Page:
Sunak’s government ‘in desperate dying days’, says Labour

Shadow work and pensions secretary Liz Kendall has been quizzed about Labour’s migration policies on the BBC’s Sunday With Laura Kuenssberg programme.

Asked about the new £38,000 minimum salary threshold the government proposes for skilled workers, Ms Kendall refused to say what figure the Labour Party would set but said they had called for a raise in the previous limit of £18,600.

“It really does feel like the desperate dying days of this government. Labour understands it is a serious issue dealing with this,” she said.

“My concern is this endless merry-go-round of bills being put forward by the government means we’re not going to deal with an issue which is really important for the country.”

Analysis | And they’re off: Kemi Badenoch takes an early lead in the Tory leadership stakes

In his latest column, our chief political commentator John Rentoul notes that there was not one but two articles by Conservative leadership candidates in the newspapers on Saturday. He writes:

Kemi Badenoch, the business secretary, had an article in The Sun saying Brexit was a vote of confidence in the country. And Robert Jenrick, described by the online version of The Daily Telegraph as “immigration minister”, which was his job until Wednesday, has written a longer version of his resignation letter.

The collapse in Tory discipline has been so rapid that someone who is well connected to what he calls “the party in the shires” has mentioned Bob Hawke to me. This is code between us for a late change of leadership before an election, which is what the Australian Labor Party did in 1983. After the election was called, it ditched Bill Hayden, its uninspiring leader, and put Hawke in. He went on to win not just that election but three more.

That late switch was made in opposition, but it can be done in government. Anthony Eden went to the country immediately on taking office in April 1955, and in that election increased the Tory majority from 17 to 60. Boris Johnson is the only other recent example, managing to convince his opponents to give him the election he wanted three months after he became leader in 2019.

This time, the Conservatives changing leader yet again would look desperate and is likely only to make matters worse for the MPs who would have to make it happen. Even if, in the abstract, they thought that a fresh face might help to save a few seats, the process of making the change could only further damage the party’s reputation.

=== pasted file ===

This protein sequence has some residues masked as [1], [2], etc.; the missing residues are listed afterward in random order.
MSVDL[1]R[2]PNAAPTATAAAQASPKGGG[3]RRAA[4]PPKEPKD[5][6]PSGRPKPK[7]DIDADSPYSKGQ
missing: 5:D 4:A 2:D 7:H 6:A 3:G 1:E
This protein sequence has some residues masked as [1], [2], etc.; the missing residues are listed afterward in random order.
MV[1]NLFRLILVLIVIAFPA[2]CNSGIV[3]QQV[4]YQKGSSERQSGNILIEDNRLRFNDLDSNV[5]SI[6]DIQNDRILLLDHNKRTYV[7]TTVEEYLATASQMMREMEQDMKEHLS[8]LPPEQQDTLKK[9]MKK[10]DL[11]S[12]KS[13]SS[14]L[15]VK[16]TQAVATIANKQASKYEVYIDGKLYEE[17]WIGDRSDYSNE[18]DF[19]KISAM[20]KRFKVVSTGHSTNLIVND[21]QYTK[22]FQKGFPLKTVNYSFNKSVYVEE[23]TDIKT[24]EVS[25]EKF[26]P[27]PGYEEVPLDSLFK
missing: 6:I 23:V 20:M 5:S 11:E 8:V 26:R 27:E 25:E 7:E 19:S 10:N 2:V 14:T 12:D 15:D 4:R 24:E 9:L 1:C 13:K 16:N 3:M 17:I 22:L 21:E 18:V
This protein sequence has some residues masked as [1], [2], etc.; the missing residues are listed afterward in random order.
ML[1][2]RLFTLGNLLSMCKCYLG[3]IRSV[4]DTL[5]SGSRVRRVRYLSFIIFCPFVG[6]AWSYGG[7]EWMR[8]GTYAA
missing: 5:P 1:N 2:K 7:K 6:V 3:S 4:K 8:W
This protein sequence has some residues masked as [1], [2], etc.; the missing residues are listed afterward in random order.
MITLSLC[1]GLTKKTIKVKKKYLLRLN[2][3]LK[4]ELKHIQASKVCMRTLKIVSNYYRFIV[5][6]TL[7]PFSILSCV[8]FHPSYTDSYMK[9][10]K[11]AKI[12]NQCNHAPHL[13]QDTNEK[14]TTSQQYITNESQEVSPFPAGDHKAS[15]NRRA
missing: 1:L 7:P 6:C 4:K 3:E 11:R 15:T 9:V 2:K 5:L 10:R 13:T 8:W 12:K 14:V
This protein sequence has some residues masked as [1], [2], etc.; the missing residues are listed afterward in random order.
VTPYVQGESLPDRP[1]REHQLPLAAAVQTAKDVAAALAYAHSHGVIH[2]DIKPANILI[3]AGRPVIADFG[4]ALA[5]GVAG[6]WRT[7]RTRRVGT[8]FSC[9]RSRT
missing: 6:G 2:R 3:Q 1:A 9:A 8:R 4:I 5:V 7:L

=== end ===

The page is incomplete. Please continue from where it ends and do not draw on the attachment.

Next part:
You can read his analysis in full here:

And they’re off: Kemi Badenoch leads in the Tory leadership stakes | John Rentoul

It is a measure of Rishi Sunak’s weakness that the contest to replace him is in full swing, writes John Rentoul

Labour steps up criticism of Israel and demands travel bans for violent West Bank settlers

Labour has demanded that ministers impose travel bans on Israelis responsible for settler violence in the West Bank while criticising the “intolerable” death toll in Gaza, reports Sam Blewett.

Shadow foreign secretary David Lammy urged the Government to provide greater assistance to humanitarian organisations supporting Palestinians.

In a hardening of Labour’s tone, he argued in an article for the Observer that “too often, Israeli authorities have turned a blind eye to settler violence”.

He also criticised two hardline Israeli ministers for their “totally unacceptable” support for settlers while promoting “dangerous and extreme rhetoric about Palestinians”.

Labour demands travel bans for perpetrators of settler violence in West Bank

The shadow foreign secretary was writing after visiting a Bedouin community in the West Bank.

Tory MPs plotting to remove Sunak ‘mad or malicious’, says One Nation leader

Damian Green, chair of the One Nation wing of Tory moderates, had a warning some of the right-wing rebels believed to have pounced on the Rwanda issue as a way to get rid of Rishi Sunak.

“Anyone who thinks that what the Conservative party or the country needs is a change of prime minister is either mad or malicious or both,” he told BBC’s Sunday with Laura Kuenssberg.

Mr Green added: “It is a very, very small number doing that [plotting to oust Mr Sunak] – a vanishing small number.”

Tory MPs planning ‘Advent of ‘s***’ for Sunak plotting Johnson-Farage ‘dream ticket’, report claims

Dissatisfied Tory MPs are planning what they call “an Advent calendar of s***” for Rishi Sunak, and are still attempting to plot Boris Johnson’s return as prime minister – and are mulling a “dream ticket” leadership bid with Nigel Farage, according to the Mail on Sunday.

The paper claims to have spoken to multiple Tory MPs who believe “crashing” Mr Sunak’s government and bringing back the ex-PM is their only hope of surviving electoral oblivion – and that MPs have privately urged Mr Johnson and Mr Farage to talk.

One outlandish suggestion is that a former Johnson ally, such as Priti Patel, could be installed as a caretaker PM before he is parachuted back into No 10 via a safe seat, while the paper floats the idea that a deal could be struck with Mr Farage’s Reform party by handing him and its leader Richard Tice peerages and ministerial roles

One Red Wall MP reportedly said: “I came out early to say he had to go. But I think we have to think outside the box now. Whatever you feel about him, one thing no one can question is his effectiveness as a campaigner. And we need that now, we’re staring at obliteration.”